Once every few days I’ll wake up with a very strong pain in my eye. In talking to an educated friend, he said that this is probably becayse the eye isn’t quite set yet. As the eyeball dries overnight, it may stick to the inside of my eyelid and the movement of the eyelid takes it out of place. I don’t know what it is, but I know it really hurts.
To combat this, I use eye drops all thru the night. In fact, I still use eye drops constantly. THe Acular LS is only 4 times a day as prescribed, but the “Refresh Plus” drops are nearly twice an hour. It really helps the pain.
Nov 27, Three Months Since Surgery
In an appointment yesterday, I was given an vision test again and was able to read at 20/10. I was incredibly happy with that. The doctor decided that I’m now alright to stop any medicated drops and to just take the lubrication drops if I feel like my eyes are dry.
My night vision is good and my eyes don’t dry or hurt. However, at times my eyes do feel a little worn out. As if the muscle had been working real hard all day. This may be because I work in front of a computer for a living, but I do believe they are in the healing process for a little longer.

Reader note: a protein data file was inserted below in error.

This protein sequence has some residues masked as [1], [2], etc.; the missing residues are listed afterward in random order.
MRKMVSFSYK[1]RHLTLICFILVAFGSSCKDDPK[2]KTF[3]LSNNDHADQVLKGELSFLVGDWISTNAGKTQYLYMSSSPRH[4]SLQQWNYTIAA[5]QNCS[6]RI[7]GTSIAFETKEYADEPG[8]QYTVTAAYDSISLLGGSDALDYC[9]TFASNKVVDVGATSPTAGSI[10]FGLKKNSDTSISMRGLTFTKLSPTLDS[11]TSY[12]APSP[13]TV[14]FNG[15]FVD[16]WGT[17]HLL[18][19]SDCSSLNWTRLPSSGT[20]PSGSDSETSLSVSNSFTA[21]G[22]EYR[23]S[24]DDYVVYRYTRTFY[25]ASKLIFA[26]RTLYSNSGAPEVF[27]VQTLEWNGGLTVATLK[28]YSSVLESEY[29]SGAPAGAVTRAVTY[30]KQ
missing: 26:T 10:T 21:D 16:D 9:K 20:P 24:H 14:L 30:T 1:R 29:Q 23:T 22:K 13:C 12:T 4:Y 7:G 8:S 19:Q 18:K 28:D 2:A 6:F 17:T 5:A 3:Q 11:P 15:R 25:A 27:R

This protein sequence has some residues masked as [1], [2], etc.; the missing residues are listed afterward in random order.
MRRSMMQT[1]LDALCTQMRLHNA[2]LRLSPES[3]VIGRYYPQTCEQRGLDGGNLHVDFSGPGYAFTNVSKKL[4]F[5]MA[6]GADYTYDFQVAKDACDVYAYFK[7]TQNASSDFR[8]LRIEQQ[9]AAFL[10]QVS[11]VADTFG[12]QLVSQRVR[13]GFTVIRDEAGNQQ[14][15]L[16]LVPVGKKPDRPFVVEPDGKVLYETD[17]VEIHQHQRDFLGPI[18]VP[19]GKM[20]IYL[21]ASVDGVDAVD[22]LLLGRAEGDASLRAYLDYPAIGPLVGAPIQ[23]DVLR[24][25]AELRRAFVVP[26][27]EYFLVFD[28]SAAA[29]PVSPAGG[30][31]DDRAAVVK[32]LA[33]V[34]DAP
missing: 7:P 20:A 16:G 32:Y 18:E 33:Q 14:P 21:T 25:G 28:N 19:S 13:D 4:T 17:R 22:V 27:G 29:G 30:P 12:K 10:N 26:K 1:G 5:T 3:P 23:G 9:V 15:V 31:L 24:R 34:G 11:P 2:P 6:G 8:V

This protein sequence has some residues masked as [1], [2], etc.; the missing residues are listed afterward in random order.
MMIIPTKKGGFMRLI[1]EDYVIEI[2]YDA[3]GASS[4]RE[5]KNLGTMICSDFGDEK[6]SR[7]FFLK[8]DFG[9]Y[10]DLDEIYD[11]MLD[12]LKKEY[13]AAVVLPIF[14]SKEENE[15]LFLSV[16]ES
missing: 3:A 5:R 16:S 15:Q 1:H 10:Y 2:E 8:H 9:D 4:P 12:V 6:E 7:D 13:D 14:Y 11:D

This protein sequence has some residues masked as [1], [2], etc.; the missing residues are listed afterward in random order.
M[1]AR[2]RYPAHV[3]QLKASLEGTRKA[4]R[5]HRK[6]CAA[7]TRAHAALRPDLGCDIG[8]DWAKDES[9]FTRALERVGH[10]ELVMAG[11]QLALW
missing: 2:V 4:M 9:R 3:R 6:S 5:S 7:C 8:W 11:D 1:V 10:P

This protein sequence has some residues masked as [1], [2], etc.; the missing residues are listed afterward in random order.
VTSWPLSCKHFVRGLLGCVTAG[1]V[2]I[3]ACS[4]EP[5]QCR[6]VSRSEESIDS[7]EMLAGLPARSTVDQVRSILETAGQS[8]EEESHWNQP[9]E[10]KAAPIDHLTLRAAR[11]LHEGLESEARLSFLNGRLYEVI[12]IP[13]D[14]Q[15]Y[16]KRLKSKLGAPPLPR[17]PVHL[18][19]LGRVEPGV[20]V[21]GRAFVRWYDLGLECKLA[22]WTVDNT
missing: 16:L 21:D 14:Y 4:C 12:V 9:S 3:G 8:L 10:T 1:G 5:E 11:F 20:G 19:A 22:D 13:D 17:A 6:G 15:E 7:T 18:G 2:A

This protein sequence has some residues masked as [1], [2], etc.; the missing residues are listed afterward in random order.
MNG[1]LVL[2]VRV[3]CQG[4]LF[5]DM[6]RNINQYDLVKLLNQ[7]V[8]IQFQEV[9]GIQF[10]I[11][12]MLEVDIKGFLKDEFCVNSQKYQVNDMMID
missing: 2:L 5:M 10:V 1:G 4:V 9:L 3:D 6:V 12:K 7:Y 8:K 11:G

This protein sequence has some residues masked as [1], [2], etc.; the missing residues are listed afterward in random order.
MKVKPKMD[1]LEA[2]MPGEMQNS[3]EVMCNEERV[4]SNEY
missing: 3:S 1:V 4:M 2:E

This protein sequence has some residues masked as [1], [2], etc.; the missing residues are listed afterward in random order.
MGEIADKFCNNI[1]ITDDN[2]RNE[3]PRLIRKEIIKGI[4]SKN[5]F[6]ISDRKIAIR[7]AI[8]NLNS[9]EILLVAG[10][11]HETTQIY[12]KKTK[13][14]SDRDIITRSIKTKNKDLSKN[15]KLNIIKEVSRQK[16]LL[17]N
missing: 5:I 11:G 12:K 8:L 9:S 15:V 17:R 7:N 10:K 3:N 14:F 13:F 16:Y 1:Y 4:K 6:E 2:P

This will be my last post on the subject. Overall, the results were surely worth the cost and the discomfort.
J.E. Littlewood was a professor at Cambridge University. He published work that used mathematics to minimize miracles.
In short, Littlewood’s law teaches that “a miracle is defined as an exceptional event of special significance occurring at a frequency of one in a million; during the hours in which a human is awake and alert, a human will experience one thing per second (for instance, seeing the computer screen, the keyboard, the mouse, the article, etc.); additionally, a human is alert for about eight hours per day; and as a result, a human will, in 35 days, have experienced, under these suppositions, 1,008,000 things. Accepting this definition of a miracle, one can be expected to observe one miraculous occurrence within the passing of every 35 consecutive days — and therefore, according to this reasoning, seemingly miraculous events are actually commonplace.”